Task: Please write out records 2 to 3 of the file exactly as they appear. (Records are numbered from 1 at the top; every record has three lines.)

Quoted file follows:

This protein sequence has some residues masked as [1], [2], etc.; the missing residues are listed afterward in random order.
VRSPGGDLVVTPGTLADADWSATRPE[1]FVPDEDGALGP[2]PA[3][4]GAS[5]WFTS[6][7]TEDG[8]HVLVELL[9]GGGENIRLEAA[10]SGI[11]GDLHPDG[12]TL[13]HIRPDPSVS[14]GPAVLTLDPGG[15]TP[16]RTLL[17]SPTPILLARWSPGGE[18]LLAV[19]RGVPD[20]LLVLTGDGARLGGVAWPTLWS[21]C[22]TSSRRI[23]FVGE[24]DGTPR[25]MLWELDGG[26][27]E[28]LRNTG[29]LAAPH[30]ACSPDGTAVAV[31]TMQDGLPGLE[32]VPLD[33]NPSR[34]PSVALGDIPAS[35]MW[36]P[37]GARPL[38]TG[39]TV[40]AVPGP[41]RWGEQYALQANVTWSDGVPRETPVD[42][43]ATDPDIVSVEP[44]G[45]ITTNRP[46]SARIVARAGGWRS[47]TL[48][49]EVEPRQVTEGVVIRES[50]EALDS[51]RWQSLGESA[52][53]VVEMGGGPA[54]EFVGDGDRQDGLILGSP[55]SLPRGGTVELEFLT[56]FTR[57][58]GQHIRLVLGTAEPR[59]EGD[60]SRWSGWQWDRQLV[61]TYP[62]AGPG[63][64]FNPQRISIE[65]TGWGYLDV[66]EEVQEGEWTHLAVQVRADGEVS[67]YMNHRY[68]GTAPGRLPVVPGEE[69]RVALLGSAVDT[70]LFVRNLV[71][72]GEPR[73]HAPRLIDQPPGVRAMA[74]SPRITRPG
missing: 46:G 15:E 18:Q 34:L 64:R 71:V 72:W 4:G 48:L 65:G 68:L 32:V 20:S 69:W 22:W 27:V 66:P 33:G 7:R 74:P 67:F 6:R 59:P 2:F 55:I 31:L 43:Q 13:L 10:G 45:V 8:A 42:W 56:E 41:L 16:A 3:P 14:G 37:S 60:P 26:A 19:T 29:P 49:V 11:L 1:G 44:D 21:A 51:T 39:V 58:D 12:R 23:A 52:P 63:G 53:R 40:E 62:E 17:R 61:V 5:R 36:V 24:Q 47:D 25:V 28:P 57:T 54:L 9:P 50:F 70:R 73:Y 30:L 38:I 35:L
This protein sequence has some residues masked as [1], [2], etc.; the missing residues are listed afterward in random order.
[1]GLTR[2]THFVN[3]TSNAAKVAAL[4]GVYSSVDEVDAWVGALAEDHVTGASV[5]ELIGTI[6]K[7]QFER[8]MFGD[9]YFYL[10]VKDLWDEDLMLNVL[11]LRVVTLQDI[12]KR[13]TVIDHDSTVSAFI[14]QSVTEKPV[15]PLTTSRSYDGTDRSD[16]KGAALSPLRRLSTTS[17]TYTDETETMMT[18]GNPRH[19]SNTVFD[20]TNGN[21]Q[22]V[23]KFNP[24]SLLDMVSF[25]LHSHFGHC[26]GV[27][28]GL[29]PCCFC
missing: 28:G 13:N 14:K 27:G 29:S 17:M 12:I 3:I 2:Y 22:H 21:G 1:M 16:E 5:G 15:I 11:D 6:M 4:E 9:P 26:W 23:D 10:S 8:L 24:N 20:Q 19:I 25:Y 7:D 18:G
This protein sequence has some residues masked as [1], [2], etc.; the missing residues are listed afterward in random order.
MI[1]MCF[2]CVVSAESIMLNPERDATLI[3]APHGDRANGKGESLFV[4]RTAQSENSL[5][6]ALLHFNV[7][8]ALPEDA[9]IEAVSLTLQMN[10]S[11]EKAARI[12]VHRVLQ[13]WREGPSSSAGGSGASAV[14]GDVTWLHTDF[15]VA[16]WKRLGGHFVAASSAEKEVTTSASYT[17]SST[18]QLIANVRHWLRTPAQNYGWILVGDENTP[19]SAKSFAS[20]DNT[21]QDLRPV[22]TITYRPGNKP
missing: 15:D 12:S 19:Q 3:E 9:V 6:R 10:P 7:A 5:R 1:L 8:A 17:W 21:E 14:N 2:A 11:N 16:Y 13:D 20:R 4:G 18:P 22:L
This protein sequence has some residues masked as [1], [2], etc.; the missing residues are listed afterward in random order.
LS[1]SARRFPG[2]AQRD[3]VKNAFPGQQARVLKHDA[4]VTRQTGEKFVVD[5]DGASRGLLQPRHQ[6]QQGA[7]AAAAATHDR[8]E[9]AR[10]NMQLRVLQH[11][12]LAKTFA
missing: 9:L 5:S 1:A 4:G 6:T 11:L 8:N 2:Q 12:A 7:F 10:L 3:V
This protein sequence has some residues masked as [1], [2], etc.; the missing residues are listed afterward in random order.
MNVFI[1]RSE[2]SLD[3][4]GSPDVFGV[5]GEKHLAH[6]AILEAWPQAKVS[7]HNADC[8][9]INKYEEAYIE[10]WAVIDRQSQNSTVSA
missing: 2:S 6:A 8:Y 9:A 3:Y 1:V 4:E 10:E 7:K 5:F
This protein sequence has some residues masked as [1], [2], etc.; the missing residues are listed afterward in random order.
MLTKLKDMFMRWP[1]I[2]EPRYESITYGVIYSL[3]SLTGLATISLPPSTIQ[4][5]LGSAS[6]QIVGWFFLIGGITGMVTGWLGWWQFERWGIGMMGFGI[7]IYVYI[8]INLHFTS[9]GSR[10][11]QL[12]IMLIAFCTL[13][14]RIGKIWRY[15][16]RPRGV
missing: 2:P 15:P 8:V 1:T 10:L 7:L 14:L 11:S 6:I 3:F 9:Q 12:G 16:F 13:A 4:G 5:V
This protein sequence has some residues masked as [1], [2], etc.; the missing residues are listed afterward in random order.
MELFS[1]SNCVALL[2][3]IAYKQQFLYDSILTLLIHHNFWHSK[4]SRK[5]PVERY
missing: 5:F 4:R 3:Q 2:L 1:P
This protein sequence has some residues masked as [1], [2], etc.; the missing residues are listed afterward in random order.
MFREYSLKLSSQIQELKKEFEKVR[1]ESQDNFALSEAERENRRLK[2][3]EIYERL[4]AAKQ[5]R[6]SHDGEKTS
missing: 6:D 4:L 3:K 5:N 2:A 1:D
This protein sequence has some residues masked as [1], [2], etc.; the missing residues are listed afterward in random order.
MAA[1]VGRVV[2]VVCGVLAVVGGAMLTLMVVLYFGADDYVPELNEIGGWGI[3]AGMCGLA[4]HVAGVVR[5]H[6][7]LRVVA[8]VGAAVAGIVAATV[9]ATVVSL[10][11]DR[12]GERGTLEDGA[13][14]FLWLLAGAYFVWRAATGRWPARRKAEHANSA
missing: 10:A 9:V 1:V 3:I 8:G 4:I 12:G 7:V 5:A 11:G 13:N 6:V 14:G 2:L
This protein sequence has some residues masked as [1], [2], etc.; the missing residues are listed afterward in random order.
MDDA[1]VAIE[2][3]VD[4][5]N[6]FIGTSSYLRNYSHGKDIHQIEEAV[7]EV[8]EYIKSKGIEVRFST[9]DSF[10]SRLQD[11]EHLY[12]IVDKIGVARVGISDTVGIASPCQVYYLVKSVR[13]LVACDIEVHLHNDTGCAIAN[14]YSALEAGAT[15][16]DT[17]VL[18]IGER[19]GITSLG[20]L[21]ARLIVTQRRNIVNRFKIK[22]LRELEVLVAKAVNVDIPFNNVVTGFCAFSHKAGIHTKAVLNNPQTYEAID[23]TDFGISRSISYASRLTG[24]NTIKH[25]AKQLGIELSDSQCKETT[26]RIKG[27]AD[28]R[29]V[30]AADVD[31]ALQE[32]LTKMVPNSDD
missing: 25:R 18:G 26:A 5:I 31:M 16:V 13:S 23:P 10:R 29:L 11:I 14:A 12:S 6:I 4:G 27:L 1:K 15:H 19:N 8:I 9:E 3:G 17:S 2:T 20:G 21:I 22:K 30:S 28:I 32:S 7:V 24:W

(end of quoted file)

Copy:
This protein sequence has some residues masked as [1], [2], etc.; the missing residues are listed afterward in random order.
[1]GLTR[2]THFVN[3]TSNAAKVAAL[4]GVYSSVDEVDAWVGALAEDHVTGASV[5]ELIGTI[6]K[7]QFER[8]MFGD[9]YFYL[10]VKDLWDEDLMLNVL[11]LRVVTLQDI[12]KR[13]TVIDHDSTVSAFI[14]QSVTEKPV[15]PLTTSRSYDGTDRSD[16]KGAALSPLRRLSTTS[17]TYTDETETMMT[18]GNPRH[19]SNTVFD[20]TNGN[21]Q[22]V[23]KFNP[24]SLLDMVSF[25]LHSHFGHC[26]GV[27][28]GL[29]PCCFC
missing: 28:G 13:N 14:K 27:G 29:S 17:M 12:I 3:I 2:Y 22:H 21:G 1:M 16:E 5:G 15:I 11:D 6:M 4:E 9:P 26:W 23:D 10:S 8:L 24:N 20:Q 19:I 25:Y 7:D 18:G
This protein sequence has some residues masked as [1], [2], etc.; the missing residues are listed afterward in random order.
MI[1]MCF[2]CVVSAESIMLNPERDATLI[3]APHGDRANGKGESLFV[4]RTAQSENSL[5][6]ALLHFNV[7][8]ALPEDA[9]IEAVSLTLQMN[10]S[11]EKAARI[12]VHRVLQ[13]WREGPSSSAGGSGASAV[14]GDVTWLHTDF[15]VA[16]WKRLGGHFVAASSAEKEVTTSASYT[17]SST[18]QLIANVRHWLRTPAQNYGWILVGDENTP[19]SAKSFAS[20]DNT[21]QDLRPV[22]TITYRPGNKP
missing: 15:D 12:S 19:Q 3:E 9:V 6:R 10:P 7:A 5:R 1:L 8:A 17:W 21:E 14:N 2:A 11:N 16:Y 13:D 20:R 4:G 18:P 22:L